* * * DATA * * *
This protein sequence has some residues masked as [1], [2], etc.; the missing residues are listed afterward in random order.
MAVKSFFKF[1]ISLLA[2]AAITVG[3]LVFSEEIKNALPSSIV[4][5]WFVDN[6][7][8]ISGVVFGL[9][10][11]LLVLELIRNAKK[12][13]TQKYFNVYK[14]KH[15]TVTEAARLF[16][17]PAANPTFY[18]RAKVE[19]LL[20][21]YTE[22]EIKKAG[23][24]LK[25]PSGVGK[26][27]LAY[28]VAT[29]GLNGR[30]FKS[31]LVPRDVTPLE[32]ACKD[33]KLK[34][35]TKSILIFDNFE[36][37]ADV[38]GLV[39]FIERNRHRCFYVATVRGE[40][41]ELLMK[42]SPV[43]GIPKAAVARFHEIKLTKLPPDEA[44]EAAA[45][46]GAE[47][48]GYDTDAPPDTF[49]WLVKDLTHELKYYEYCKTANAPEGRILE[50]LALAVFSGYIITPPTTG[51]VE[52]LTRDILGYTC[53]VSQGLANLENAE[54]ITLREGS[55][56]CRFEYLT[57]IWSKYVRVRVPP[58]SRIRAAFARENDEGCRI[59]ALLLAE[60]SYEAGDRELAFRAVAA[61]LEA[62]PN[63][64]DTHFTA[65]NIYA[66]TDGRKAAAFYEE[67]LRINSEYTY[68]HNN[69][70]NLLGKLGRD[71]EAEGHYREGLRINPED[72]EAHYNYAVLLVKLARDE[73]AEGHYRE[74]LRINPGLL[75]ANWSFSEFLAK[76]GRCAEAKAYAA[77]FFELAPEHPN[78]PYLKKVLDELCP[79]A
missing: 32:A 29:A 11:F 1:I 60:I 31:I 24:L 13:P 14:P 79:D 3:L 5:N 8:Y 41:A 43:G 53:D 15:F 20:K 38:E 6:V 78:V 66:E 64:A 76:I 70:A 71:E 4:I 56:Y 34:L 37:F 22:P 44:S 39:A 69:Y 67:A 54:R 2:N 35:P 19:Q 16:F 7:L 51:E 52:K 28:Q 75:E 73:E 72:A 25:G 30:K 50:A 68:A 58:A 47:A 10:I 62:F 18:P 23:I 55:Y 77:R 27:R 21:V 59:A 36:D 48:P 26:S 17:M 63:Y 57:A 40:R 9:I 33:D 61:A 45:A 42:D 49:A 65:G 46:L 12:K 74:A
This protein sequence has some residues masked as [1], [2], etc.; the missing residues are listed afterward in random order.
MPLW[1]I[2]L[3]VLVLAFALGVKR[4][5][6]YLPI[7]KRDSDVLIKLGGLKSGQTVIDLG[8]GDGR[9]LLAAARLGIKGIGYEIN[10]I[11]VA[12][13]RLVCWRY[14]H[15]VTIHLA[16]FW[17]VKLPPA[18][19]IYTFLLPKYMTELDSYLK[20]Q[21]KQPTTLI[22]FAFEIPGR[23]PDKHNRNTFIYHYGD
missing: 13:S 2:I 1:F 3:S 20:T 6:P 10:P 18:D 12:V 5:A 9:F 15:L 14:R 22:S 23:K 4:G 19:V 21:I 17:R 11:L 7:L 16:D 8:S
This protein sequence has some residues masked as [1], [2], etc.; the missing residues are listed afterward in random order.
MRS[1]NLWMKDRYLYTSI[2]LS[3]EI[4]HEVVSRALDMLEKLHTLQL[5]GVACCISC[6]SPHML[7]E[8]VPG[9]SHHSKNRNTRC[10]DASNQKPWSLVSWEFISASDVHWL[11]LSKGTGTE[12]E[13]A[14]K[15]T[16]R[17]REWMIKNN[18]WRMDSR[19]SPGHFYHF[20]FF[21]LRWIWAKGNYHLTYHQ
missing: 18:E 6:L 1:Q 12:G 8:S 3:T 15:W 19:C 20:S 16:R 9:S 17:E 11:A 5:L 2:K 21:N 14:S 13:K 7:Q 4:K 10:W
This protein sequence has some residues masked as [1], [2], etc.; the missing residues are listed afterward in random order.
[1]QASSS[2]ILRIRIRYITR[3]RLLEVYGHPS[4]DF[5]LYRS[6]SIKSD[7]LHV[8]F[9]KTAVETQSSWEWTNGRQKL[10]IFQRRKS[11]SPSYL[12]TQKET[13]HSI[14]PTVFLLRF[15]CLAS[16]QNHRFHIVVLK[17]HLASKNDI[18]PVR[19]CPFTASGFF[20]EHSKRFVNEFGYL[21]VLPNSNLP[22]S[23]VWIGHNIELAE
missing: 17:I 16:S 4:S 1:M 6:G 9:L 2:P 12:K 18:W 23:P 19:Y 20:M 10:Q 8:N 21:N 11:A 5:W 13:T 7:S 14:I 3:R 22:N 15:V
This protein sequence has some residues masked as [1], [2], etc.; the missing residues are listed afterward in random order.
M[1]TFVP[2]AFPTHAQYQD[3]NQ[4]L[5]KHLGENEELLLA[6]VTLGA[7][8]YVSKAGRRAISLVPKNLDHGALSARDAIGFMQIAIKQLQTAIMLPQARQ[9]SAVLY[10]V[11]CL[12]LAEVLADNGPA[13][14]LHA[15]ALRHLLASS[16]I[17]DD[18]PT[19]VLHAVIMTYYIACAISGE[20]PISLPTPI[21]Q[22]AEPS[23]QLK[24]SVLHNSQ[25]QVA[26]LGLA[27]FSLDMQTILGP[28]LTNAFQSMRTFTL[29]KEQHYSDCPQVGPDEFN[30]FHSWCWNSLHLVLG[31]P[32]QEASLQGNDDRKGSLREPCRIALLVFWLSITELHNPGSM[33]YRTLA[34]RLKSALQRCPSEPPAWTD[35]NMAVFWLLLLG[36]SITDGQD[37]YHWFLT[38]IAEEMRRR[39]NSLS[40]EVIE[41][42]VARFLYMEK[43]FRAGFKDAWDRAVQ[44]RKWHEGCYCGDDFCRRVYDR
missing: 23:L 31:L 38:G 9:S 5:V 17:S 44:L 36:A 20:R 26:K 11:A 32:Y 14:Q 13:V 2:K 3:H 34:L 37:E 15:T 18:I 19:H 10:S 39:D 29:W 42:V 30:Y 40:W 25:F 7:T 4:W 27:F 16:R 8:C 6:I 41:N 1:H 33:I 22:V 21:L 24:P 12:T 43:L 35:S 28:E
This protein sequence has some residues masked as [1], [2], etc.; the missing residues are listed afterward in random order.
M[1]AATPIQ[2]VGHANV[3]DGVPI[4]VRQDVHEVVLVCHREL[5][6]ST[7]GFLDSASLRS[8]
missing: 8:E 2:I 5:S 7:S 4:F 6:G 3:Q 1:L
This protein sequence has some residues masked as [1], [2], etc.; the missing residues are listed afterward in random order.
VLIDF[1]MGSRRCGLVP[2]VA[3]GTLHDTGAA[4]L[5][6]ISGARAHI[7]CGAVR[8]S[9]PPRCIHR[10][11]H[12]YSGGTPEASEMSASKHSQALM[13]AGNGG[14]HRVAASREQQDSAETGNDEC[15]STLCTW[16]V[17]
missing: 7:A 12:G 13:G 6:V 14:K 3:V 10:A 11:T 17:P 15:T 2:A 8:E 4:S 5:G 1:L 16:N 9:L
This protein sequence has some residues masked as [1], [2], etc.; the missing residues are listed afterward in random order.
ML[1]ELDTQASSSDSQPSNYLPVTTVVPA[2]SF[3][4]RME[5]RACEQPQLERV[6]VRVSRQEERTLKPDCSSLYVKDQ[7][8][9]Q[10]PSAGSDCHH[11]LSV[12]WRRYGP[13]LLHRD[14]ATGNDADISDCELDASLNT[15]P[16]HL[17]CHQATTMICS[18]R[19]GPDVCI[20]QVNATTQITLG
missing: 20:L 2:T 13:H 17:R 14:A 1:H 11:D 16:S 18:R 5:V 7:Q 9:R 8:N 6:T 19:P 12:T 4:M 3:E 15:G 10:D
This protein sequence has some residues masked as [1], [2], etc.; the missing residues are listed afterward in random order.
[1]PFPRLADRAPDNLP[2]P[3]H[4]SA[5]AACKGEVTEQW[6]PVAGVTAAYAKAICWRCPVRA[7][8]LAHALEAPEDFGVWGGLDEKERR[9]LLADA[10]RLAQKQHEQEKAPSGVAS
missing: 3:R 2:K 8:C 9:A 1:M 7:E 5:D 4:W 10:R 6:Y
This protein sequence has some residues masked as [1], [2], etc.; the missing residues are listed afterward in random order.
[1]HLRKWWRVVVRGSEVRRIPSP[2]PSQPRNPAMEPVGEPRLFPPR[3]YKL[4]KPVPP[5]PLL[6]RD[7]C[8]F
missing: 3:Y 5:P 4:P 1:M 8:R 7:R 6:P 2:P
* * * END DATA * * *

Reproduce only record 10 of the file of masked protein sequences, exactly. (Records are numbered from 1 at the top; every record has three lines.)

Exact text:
This protein sequence has some residues masked as [1], [2], etc.; the missing residues are listed afterward in random order.
[1]HLRKWWRVVVRGSEVRRIPSP[2]PSQPRNPAMEPVGEPRLFPPR[3]YKL[4]KPVPP[5]PLL[6]RD[7]C[8]F
missing: 3:Y 5:P 4:P 1:M 8:R 7:R 6:P 2:P